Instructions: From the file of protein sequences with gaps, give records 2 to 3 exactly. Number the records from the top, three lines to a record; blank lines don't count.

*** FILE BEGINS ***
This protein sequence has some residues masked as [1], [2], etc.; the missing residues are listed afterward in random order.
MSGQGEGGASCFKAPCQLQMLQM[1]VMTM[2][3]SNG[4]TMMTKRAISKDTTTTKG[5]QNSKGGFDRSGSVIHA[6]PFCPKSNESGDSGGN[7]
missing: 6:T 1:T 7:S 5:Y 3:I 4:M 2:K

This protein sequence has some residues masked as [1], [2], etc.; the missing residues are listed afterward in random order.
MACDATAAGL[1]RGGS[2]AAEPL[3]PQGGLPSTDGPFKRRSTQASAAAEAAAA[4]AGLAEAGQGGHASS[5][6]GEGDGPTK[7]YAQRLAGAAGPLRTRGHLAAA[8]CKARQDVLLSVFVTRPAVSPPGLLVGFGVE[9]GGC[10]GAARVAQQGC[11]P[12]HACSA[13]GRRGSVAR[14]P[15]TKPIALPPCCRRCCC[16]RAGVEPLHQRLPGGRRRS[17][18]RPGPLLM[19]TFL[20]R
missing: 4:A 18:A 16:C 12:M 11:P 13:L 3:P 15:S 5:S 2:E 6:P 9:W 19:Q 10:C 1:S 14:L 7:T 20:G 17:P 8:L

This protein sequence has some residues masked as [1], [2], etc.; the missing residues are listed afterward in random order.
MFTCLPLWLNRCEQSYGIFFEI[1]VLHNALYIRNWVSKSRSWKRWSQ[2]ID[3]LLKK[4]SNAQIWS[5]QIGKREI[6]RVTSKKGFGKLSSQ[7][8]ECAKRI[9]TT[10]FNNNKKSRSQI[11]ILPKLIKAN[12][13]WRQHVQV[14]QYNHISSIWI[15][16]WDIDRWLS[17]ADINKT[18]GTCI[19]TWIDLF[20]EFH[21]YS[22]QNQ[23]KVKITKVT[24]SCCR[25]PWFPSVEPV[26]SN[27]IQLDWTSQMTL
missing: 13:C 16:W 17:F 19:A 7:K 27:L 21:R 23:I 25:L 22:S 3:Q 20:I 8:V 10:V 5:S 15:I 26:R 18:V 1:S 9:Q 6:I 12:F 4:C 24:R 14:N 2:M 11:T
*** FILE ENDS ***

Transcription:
This protein sequence has some residues masked as [1], [2], etc.; the missing residues are listed afterward in random order.
MACDATAAGL[1]RGGS[2]AAEPL[3]PQGGLPSTDGPFKRRSTQASAAAEAAAA[4]AGLAEAGQGGHASS[5][6]GEGDGPTK[7]YAQRLAGAAGPLRTRGHLAAA[8]CKARQDVLLSVFVTRPAVSPPGLLVGFGVE[9]GGC[10]GAARVAQQGC[11]P[12]HACSA[13]GRRGSVAR[14]P[15]TKPIALPPCCRRCCC[16]RAGVEPLHQRLPGGRRRS[17][18]RPGPLLM[19]TFL[20]R
missing: 4:A 18:A 16:C 12:M 11:P 13:L 3:P 15:S 5:S 2:E 6:P 9:W 19:Q 10:C 1:S 14:L 7:T 20:G 17:P 8:L

This protein sequence has some residues masked as [1], [2], etc.; the missing residues are listed afterward in random order.
MFTCLPLWLNRCEQSYGIFFEI[1]VLHNALYIRNWVSKSRSWKRWSQ[2]ID[3]LLKK[4]SNAQIWS[5]QIGKREI[6]RVTSKKGFGKLSSQ[7][8]ECAKRI[9]TT[10]FNNNKKSRSQI[11]ILPKLIKAN[12][13]WRQHVQV[14]QYNHISSIWI[15][16]WDIDRWLS[17]ADINKT[18]GTCI[19]TWIDLF[20]EFH[21]YS[22]QNQ[23]KVKITKVT[24]SCCR[25]PWFPSVEPV[26]SN[27]IQLDWTSQMTL
missing: 13:C 16:W 17:F 19:A 7:K 27:L 21:R 23:I 25:L 22:S 3:Q 20:I 8:V 10:V 5:S 15:I 26:R 18:V 1:S 9:Q 6:I 12:F 4:C 24:R 14:N 2:M 11:T